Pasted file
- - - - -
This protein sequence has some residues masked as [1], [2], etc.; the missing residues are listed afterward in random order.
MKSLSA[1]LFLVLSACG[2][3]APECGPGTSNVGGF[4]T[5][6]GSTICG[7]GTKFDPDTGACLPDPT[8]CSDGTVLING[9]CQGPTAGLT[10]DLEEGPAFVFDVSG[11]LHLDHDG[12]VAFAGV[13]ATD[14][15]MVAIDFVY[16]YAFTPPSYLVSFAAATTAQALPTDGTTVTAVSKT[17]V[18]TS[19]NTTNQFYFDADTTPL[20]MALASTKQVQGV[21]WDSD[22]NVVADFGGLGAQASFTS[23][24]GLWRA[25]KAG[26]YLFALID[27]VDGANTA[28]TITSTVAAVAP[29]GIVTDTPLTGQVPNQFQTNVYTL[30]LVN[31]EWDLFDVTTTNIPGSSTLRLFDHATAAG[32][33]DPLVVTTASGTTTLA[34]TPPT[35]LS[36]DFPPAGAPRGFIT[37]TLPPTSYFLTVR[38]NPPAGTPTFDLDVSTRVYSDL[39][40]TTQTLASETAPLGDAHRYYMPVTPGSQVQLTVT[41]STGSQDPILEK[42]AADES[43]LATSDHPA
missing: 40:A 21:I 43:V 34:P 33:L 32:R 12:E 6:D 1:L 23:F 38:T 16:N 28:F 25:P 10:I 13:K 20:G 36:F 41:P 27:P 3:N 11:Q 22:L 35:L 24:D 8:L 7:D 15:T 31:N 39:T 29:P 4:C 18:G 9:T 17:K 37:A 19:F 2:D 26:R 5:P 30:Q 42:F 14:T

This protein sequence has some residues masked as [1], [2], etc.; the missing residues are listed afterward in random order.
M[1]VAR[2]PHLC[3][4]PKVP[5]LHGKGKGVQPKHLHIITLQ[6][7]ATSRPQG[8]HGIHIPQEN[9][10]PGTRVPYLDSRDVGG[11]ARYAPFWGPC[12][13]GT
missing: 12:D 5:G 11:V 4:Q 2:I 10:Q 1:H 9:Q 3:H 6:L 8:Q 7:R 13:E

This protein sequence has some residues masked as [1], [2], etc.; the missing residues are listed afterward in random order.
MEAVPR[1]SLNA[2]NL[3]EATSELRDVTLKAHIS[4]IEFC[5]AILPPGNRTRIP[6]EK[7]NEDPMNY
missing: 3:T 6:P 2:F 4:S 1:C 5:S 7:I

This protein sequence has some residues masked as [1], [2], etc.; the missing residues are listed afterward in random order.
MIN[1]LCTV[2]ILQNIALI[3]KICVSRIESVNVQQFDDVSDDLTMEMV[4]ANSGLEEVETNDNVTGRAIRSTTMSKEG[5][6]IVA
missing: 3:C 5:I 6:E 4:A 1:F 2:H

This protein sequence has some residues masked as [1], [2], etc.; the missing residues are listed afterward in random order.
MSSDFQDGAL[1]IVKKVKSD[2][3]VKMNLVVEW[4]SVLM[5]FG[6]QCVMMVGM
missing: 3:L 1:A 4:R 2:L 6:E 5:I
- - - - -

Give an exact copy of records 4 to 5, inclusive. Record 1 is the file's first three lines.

This protein sequence has some residues masked as [1], [2], etc.; the missing residues are listed afterward in random order.
MIN[1]LCTV[2]ILQNIALI[3]KICVSRIESVNVQQFDDVSDDLTMEMV[4]ANSGLEEVETNDNVTGRAIRSTTMSKEG[5][6]IVA
missing: 3:C 5:I 6:E 4:A 1:F 2:H

This protein sequence has some residues masked as [1], [2], etc.; the missing residues are listed afterward in random order.
MSSDFQDGAL[1]IVKKVKSD[2][3]VKMNLVVEW[4]SVLM[5]FG[6]QCVMMVGM
missing: 3:L 1:A 4:R 2:L 6:E 5:I